Use a handful of sticky rice to scoop up some of this spicy and smoky grilled eggplant dip. Not only is it delicious, but this dish, inspired by jeow mak keua from Laos, is also fun to eat.
A couple of decades ago, quite early on in my South-East Asian journey, I spent a week staying with a family in rural Laos, an hour or so north of Vientiane. The life lessons learned during this trip were significant, but this is not an autobiography. A couple of dishes from that trip have remained firmly lodged in my memory. Both involved taking a handful of sticky rice and using it to scoop up a delicious concoction (jeow), fresh from being pounded in a mortar and pestle.
Inspired by Lao country food
One of those concoctions involved smoky grilled eggplant and herbs (jeow mak keua) — the other, mashed grasshoppers. Both were memorable in only the best of ways. While edible grasshoppers are available and used in this insect and mushroom carpaccio recipe, making that will have to wait for when I have sufficiently adventurous guests. The smoky eggplant and herbs, however, will please a much more diverse range of diners.
This is one of those times when trying to make an authentic version of a dish is pointless, even for me in Saigon, a lot closer to rural Laos than most of my readers. What we can do is be inspired by this dish and create something as exciting and delicious as the original (or at least my memory of it!)
I didn’t have the charcoal fire to grill and smoke the eggplants. I could not get padaek, a fermented fish used in Lao cooking. And I couldn’t get the Lao herbs. The substitutes, though, do result in a truly delectable and unique dish.
The substitute for the padaek is perhaps the most important, even though the recipe only specifies two teaspoons of this ingredient. Padaek is a fermented fish sauce and has quite a strong flavour. It is very similar to the Thai condiment pla ra. Vietnam’s mắm nêm is another condiment made from fermented fish. However, padaek and pla ra are made with freshwater fish, while mắm nêm uses fish, usually anchovies, from the ocean. I substituted pla ra, as I could purchase that at a local market. You can get it on Amazon. If none of these work for you, use a good oyster sauce.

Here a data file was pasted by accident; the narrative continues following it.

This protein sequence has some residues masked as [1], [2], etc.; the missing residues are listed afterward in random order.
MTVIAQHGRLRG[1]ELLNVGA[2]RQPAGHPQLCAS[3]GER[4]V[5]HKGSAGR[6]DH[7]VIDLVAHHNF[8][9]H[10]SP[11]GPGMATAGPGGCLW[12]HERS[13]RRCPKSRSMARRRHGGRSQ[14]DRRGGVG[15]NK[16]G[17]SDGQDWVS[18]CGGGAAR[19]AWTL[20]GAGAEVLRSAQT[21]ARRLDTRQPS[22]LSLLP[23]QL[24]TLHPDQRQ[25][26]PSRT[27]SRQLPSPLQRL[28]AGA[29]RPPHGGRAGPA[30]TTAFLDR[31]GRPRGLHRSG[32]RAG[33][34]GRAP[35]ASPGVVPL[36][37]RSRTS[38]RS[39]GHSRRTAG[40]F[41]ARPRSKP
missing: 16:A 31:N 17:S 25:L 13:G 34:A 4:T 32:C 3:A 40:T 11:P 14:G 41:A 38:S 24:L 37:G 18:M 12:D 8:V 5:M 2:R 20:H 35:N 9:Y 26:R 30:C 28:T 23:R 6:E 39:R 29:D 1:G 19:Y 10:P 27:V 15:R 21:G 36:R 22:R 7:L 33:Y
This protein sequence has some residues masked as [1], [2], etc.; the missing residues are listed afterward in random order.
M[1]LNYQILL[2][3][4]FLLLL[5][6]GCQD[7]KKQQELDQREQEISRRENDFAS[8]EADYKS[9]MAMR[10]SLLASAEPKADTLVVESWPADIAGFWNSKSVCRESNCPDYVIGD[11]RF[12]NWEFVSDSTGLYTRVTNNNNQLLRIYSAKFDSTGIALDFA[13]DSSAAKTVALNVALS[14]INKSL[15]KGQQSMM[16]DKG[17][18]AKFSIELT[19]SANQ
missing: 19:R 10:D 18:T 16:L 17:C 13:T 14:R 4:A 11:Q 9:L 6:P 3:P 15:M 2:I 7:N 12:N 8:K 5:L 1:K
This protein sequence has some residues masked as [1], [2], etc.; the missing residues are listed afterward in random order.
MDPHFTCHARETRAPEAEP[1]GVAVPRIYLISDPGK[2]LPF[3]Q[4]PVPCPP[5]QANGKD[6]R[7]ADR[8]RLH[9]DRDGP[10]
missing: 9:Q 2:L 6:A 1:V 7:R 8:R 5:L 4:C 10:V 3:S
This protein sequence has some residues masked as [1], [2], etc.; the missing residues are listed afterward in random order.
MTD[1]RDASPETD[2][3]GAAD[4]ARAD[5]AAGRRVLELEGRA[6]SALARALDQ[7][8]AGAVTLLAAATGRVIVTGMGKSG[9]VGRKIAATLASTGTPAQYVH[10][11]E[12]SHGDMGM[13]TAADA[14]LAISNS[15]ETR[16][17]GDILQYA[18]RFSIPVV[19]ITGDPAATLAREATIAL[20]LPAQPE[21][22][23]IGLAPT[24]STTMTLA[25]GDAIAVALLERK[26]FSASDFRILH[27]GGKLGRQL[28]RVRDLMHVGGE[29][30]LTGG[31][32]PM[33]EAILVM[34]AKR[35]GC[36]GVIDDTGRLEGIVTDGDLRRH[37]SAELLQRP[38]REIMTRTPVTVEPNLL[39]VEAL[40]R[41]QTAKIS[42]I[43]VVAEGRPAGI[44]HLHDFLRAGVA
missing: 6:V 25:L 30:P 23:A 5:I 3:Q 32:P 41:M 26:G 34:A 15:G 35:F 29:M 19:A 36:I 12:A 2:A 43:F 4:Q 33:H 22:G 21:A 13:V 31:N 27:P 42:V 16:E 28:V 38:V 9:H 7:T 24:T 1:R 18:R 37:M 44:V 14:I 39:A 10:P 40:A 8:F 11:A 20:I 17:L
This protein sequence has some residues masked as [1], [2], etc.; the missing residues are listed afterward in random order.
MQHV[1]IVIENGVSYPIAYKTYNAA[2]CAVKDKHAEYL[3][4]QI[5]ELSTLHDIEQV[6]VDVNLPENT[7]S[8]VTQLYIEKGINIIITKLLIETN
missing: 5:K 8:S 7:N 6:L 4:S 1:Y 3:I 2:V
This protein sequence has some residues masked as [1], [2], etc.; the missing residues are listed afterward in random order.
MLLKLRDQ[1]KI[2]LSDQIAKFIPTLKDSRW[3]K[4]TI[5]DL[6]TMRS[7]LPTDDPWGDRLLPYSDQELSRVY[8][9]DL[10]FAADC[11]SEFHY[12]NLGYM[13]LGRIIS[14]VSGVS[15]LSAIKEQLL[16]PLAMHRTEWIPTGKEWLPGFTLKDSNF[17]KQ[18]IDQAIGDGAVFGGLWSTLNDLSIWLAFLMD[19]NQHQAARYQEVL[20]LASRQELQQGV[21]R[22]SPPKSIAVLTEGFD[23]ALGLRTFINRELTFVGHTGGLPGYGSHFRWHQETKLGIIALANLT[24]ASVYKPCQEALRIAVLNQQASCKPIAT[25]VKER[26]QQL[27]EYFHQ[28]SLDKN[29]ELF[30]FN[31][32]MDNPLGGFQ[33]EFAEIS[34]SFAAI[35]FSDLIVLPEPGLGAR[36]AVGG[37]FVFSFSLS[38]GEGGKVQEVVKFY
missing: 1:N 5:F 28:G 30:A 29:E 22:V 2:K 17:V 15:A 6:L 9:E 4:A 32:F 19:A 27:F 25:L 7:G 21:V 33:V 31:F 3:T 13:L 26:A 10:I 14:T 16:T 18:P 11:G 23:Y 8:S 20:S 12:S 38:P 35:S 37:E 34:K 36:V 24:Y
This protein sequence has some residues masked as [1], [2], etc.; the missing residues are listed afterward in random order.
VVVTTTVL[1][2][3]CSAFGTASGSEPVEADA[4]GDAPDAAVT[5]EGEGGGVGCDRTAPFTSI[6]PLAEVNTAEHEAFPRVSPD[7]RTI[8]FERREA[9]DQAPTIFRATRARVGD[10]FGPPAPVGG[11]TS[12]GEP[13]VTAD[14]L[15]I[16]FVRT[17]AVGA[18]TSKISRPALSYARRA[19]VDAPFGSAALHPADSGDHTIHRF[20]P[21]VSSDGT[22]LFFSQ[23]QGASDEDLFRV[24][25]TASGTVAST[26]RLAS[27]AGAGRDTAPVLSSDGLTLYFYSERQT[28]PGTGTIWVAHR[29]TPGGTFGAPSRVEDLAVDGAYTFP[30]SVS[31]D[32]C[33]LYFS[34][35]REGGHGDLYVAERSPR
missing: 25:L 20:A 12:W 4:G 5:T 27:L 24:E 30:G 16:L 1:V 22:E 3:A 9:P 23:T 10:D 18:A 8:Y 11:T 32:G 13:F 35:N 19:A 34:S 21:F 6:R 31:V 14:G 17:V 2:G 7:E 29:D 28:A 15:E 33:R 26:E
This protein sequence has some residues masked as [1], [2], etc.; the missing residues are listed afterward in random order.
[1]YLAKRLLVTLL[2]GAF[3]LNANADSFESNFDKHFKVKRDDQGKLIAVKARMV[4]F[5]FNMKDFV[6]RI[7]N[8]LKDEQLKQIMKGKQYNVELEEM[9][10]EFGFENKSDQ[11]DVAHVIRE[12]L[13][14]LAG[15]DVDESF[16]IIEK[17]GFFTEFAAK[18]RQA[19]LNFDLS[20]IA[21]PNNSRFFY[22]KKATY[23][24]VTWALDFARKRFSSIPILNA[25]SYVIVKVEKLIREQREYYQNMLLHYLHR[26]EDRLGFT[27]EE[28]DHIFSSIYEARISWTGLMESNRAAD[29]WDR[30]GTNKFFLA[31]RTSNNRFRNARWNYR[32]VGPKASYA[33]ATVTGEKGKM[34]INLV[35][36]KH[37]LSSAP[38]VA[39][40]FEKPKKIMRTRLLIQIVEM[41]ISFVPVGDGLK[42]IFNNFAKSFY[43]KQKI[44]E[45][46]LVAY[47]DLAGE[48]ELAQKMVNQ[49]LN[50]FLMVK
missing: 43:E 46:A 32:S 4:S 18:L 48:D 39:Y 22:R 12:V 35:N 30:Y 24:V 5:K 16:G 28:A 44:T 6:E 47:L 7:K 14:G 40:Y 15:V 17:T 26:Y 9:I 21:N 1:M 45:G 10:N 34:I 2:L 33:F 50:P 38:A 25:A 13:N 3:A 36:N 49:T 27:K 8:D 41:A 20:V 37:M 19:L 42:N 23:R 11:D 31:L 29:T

As well as the substitutes, I also took a shortcut. I used a food processor instead of a mortar and pestle. I do acknowledge that pounding ingredients like garlic and chillies can bring out flavours that chopping cannot. If you have the time (allow 30 minutes), use a large mortar and pestle. Otherwise, a food processor does do an excellent job and does it very efficiently.
Sticky rice features in a wide range of dishes served across South East Asia, from Thai desserts with mango and coconut cream to Vietnam’s savoury bánh chưng. Often it is used in place of regular rice at the Lao table. The rice performs double duty for this style of eating—no knives, forks, spoons, or chopsticks here. You take a handful of sticky rice to use to scoop up a portion of the dip. This eating style can undoubtedly be a lot of fun when you have a group of people participating.
You do not cook sticky rice the same way that you cook regular rice. The best guide I could find online was by Pai of Hot Thai Kitchen. Pai presents seven ways to cook sticky rice. I steamed it in a bamboo basket, and it was perfect.
Sticky Rice with a Smoky Eggplant Dip
- Food Processor
- 2 cups glutinous rice
- 3 eggplants, the medium sized long thin type
- 5 cloves garlic, large, skin on
- 4 shallots, skin on
- 5 green chilies Small Thai bird type. Use more if you like it spicy
- 1/2 cup mint leaves coarsely chopped
- 1/2 cup cilantro leaves coarsely chopped
- 4 stalks green onions washed, whites ends removed, diced into 20 mm pieces
- 2 tsp fish sauce
- 2 tsp pla ra as a substitute for padaek
- Steam the sticky rice according to the instructions here.
- Preheat the oven or broiler to 220 degC.
- Smear some vegetable oil on the eggplants, shallots, and garlic then place on a baking tray.
- Use a knife to pierce each eggplant several times to allow steam to escape (otherwise they tend to explode).
- Broil or grill the eggplant, shallots, and garlic until skins are starting to char. Turn over to ensure all sides are getting charred.
- Remove from the oven and allow to cool.
- Remove the eggplant flesh from the charred skins.
- Remove the charred skins from the garlic and shallots.
- Add all the ingredients except the herbs and green onions to a food processor and process to combine.
- Add the herbs and green onions and pulse a few times. The herbs should still be a distinct component.
- Take a clump of sticky rice (a thumb sized clump) and scoop up some of the eggplant dip with it. Enjoy.